IMAGINE a building swaying like a pendulum so that it doesn't crumble during an earthquake. Engineer Victor Zayas of Earthquake Protection Systems in San Francisco has designed just such a system (Science, Vol 262, No 5139). The new Friction Pendulum System (FPS) is quite unlike others, which dissipate tremor energy as springs or shock absorbers would.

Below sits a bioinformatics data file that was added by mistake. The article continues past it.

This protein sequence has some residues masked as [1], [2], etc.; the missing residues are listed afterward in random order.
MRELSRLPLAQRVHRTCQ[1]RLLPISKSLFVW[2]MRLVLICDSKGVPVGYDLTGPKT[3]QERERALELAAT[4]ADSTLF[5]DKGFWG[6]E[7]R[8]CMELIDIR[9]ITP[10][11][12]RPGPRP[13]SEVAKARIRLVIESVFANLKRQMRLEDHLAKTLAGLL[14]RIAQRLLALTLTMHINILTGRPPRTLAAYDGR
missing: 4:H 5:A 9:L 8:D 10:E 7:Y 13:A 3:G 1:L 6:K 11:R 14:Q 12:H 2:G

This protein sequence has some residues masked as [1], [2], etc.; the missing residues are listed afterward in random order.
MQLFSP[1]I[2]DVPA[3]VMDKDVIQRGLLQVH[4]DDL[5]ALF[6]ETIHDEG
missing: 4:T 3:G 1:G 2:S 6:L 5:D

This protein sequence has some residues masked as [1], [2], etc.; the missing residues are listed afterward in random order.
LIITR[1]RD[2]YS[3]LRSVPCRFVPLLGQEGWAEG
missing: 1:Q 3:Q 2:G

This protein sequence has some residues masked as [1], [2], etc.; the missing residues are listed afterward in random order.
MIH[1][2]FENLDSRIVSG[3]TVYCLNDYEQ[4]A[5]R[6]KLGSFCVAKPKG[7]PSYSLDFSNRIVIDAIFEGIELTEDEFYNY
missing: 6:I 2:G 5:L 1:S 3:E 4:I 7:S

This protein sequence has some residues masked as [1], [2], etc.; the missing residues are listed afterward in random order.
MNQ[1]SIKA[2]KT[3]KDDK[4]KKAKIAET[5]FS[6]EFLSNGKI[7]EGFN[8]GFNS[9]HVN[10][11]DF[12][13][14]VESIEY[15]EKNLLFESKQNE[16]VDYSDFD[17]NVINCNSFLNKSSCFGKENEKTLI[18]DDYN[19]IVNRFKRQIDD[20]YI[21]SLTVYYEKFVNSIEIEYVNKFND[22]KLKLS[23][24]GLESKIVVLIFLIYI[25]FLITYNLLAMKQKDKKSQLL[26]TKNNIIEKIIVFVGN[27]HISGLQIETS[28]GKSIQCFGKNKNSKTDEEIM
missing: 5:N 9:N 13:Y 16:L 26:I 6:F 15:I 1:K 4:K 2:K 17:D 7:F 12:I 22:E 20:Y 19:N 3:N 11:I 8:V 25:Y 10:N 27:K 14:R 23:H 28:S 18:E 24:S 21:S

FPS is being tested in the US Court of Appeals building in San Francisco, which was damaged in the 1989 earthquake. Beneath each of the 256 steel columns that make up the framework of the building, two hydraulic jacks are being installed between the foundation and the basement floor. A ball-bearing atop a small platform will then be slipped between the jacks. In the event of a quake, each of the columns will act like a pendulum, swinging gently and safely.
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